By Madeline Carr
The recent IET / PETRAS Living in the IoT conference took place at Savoy Place in London over March 28 and 29.
On one level, it was a real celebration of the research excellence of a diverse community of UK academics who work closely with government and industry stakeholders. Woven through much of the conference, though, was the international dimension of the Internet of Things. This was particularly evident in the keynote addresses and plenary panels which tended to explore the IoT through broad, over-arching lenses rather than focus too closely on specific technologies or implementations.
A thread running through much of the conference was the important ethical considerations in the way we collect, handle, secure and use data. There were several sessions dedicated to ethics but it also featured in many of the panels, from CAVs to IoT in the home. In her keynote address, Dame Wendy Hall made important observations about the need for diversity in all of these practices so as to avoid building in bias – particularly in developing artificial intelligence. Crucially though, in a global IoT ecosystem, perceptions of what is ethical will differ and reconciling these differences will be important to the international collaboration on IoT data flows. Indeed, the relevance of ethics to so much of the conference content signalled the challenges (but perhaps also the opportunities) of the necessary discussions about the ethical use of data in systems that do not adhere to jurisdictional arrangements like national borders.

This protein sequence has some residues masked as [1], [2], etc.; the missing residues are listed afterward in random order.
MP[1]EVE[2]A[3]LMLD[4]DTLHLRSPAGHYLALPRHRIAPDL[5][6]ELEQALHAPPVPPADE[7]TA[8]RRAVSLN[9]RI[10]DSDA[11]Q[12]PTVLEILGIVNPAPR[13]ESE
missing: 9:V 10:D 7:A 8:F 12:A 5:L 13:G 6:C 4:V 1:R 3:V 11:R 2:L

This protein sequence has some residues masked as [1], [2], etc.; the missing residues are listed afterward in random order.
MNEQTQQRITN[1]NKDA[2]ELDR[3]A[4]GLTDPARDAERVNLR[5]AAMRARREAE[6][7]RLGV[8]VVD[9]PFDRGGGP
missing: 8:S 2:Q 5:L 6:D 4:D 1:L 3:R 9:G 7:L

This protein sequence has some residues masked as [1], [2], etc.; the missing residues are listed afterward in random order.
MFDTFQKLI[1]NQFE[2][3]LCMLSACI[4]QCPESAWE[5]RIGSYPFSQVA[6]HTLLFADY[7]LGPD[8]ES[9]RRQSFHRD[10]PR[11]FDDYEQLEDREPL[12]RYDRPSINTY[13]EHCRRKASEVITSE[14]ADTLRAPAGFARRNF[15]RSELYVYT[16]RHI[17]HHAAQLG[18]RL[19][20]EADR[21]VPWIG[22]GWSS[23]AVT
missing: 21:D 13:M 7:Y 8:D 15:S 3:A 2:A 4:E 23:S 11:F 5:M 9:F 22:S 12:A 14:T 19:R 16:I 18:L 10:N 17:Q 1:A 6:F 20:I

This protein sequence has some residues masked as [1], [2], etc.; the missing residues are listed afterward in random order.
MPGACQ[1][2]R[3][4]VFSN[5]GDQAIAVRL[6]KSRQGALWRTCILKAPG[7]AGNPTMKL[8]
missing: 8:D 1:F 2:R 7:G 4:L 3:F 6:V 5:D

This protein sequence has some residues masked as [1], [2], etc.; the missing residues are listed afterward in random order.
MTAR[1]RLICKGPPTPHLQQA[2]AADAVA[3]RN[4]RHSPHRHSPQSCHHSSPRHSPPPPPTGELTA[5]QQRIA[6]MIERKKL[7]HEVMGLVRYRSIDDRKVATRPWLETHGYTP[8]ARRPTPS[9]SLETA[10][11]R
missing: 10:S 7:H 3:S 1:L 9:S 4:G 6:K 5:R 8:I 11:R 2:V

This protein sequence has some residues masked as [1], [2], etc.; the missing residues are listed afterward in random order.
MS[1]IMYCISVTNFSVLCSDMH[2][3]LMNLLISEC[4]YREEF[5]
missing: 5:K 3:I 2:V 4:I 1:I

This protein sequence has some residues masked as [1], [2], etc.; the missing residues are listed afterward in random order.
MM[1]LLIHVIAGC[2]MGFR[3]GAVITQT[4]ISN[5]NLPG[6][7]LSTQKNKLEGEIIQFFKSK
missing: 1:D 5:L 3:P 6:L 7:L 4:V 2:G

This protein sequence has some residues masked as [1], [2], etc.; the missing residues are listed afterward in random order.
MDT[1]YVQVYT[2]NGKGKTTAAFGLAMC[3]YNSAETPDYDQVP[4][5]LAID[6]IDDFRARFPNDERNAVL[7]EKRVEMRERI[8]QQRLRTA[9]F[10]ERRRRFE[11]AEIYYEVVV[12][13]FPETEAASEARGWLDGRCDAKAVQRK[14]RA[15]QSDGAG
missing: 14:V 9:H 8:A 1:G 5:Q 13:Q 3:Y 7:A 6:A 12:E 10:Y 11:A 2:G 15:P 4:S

The necessity of taking up IoT policy discussions at the international level was also the primary focus of a ‘day 0’ event on March 27. This was motivated by a recent PETRAS study which found that very few international policy fora where cyber security is discussed, have made any substantive progress on issues specific to the IoT. We were fortunate to have Apostolos Malatras from ENISA and Nick Davis from the World Economic Forum leading colleagues through facilitated discussions on how to tailor technical knowledge for policy consumption. A full report from this working group will be available in the next few weeks on the PETRAS website.
In his keynote address, Joe Butler, Chief Scientific Advisor to DCMS, brought these threads together to point towards a global leadership role for the UK. The UK investment in research into ethical considerations of data use, coupled with technological excellence and a policy landscape that is agile and able to accommodate trials like the connected autonomous vehicle corridor, are exactly the elements needed to maximise the benefits that the IoT has to offer while mitigating against negative impacts. Ensuring these extend into the international landscape will be substantially reinforced by successful examples like the UK.